Not the Nautilus!!!!
With ancestral remains dating back to the Cambrian explosion (approximately 500 million years ago) and having remained so unchanged since, chambered nautilus (Nautilus pompilius) is considered a “living fossil.”
This primitive, nocturnal cephlapod has such poor vision, its uses its beak to explore its environment. This shy, beautiful creature has fascinated humans for hundreds of years lending its name and amazing multi-chambered body (up to 30 in adults!) to poetry and fiction.
Unfortunately, its gorgeous cream and brown shell may be its downfall; all over the world people clamor for the cheap and lustrous “Osmeña pearl” jewelry and souvenirs; is the shell of the nautilus, being caught by impoverished fisherman in the Pacific by the millions. What adds to the problem is the fact that the chambered nautilus takes 5-10 years to reach sexual maturity (a very long time compared to the other cephlapods), and the male-female ratio of the adult population is a whooping 83:17, making it difficult to find a mate.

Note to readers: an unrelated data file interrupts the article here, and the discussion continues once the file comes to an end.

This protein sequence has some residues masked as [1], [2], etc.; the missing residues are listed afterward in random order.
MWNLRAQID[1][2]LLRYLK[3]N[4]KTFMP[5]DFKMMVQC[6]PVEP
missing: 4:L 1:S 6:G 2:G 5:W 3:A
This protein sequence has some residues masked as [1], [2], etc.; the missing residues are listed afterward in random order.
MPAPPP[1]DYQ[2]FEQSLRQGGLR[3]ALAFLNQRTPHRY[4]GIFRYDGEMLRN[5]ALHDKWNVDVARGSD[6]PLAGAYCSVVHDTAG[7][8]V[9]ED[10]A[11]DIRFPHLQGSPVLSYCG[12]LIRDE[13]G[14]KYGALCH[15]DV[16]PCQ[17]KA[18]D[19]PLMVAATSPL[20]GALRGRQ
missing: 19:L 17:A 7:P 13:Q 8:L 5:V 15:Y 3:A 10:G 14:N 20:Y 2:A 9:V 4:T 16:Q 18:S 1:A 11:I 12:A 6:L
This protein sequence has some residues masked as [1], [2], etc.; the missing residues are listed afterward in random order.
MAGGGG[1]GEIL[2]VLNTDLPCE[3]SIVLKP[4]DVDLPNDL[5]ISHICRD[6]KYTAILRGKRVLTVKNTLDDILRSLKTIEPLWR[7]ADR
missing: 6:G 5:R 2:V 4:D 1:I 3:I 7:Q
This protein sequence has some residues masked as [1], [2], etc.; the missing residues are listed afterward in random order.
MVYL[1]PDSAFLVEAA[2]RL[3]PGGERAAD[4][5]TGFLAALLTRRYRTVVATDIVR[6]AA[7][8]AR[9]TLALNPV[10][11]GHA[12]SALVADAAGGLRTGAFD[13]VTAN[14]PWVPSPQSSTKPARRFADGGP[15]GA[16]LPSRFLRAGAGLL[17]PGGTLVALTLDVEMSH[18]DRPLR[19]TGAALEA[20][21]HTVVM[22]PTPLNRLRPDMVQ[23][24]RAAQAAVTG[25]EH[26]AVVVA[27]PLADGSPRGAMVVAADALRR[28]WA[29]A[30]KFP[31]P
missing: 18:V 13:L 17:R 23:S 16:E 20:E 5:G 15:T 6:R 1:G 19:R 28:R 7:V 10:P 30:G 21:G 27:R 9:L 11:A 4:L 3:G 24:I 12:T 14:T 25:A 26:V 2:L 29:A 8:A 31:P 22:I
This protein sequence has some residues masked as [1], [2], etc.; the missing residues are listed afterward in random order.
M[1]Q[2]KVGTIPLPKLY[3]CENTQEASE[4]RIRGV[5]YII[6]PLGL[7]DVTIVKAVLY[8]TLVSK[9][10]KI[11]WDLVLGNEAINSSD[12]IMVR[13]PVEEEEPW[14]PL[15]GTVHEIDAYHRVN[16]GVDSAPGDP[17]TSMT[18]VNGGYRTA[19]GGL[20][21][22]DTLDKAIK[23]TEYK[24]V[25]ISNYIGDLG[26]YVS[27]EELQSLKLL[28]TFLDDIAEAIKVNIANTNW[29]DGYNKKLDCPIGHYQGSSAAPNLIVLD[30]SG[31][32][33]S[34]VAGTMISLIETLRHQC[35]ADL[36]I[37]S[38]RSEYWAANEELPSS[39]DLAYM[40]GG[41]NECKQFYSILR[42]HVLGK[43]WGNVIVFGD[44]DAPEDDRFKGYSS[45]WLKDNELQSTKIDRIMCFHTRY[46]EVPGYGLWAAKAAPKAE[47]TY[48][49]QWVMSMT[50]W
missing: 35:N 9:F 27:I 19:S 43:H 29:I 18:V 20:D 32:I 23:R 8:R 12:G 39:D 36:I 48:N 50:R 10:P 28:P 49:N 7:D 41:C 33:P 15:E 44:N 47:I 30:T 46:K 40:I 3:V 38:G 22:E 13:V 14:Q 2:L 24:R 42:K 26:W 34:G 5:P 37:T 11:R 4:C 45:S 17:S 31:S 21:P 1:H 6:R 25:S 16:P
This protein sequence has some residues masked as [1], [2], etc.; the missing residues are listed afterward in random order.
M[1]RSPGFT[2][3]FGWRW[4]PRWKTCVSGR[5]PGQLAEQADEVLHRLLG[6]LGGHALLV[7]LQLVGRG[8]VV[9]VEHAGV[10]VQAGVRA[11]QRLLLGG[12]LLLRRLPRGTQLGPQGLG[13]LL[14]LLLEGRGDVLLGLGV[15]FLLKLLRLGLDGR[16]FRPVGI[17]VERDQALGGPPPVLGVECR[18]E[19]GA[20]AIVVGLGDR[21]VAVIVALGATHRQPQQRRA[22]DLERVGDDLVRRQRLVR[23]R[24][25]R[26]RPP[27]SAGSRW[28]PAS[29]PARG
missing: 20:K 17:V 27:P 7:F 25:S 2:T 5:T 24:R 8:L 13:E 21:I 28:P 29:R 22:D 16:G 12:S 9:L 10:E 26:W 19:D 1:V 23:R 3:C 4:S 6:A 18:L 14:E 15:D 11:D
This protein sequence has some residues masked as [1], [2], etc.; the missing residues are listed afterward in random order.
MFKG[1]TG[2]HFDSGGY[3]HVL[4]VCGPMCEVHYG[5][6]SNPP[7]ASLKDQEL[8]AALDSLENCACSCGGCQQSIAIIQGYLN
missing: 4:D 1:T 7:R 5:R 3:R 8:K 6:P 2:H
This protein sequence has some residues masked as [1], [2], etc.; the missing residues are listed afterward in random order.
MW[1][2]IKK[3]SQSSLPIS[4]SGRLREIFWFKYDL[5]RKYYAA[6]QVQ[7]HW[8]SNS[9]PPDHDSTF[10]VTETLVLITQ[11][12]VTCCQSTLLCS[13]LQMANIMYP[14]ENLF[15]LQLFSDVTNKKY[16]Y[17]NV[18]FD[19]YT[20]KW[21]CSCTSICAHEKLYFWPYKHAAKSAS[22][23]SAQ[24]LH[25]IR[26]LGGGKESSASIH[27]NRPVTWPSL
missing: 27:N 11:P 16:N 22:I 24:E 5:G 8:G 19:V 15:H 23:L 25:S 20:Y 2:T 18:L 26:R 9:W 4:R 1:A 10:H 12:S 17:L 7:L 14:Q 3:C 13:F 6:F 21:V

Although the chambered nautilus has been able to keep pace with the evolutionary clock for millions of years, its time unfortunately may be running out; because of ignorance like this. There is hope; research done by Dr. Peter Ward and budding naturalists Josiah Utsch (11) and Ridgely Kelly(11) help bring awareness to the chambered nautilus’ plight through their cause Save the Nautilus